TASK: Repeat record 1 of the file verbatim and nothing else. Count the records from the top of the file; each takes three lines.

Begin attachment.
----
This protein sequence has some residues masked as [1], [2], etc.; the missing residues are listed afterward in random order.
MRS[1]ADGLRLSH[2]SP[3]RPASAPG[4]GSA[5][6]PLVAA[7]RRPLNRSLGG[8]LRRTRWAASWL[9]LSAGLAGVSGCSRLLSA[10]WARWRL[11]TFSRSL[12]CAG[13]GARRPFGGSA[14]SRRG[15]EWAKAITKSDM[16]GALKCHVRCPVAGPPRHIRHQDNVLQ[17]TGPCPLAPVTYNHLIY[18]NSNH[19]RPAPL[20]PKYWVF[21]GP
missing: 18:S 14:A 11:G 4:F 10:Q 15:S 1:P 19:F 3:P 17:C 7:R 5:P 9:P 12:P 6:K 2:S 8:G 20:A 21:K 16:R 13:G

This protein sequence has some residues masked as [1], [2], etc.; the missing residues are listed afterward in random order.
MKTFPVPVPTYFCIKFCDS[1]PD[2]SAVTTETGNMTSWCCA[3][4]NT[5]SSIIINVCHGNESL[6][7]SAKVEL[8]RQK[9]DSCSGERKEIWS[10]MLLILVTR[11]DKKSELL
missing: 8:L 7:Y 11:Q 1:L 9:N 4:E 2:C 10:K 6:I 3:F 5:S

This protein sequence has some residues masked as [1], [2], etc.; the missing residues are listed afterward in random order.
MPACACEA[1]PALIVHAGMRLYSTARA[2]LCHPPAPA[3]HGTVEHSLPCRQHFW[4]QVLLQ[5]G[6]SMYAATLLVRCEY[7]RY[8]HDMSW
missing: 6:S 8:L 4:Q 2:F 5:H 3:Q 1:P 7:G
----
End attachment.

This protein sequence has some residues masked as [1], [2], etc.; the missing residues are listed afterward in random order.
MRS[1]ADGLRLSH[2]SP[3]RPASAPG[4]GSA[5][6]PLVAA[7]RRPLNRSLGG[8]LRRTRWAASWL[9]LSAGLAGVSGCSRLLSA[10]WARWRL[11]TFSRSL[12]CAG[13]GARRPFGGSA[14]SRRG[15]EWAKAITKSDM[16]GALKCHVRCPVAGPPRHIRHQDNVLQ[17]TGPCPLAPVTYNHLIY[18]NSNH[19]RPAPL[20]PKYWVF[21]GP
missing: 18:S 14:A 11:G 4:F 10:Q 15:S 1:P 19:F 3:P 17:C 7:R 5:P 9:P 12:P 6:K 2:S 8:G 20:A 21:K 16:R 13:G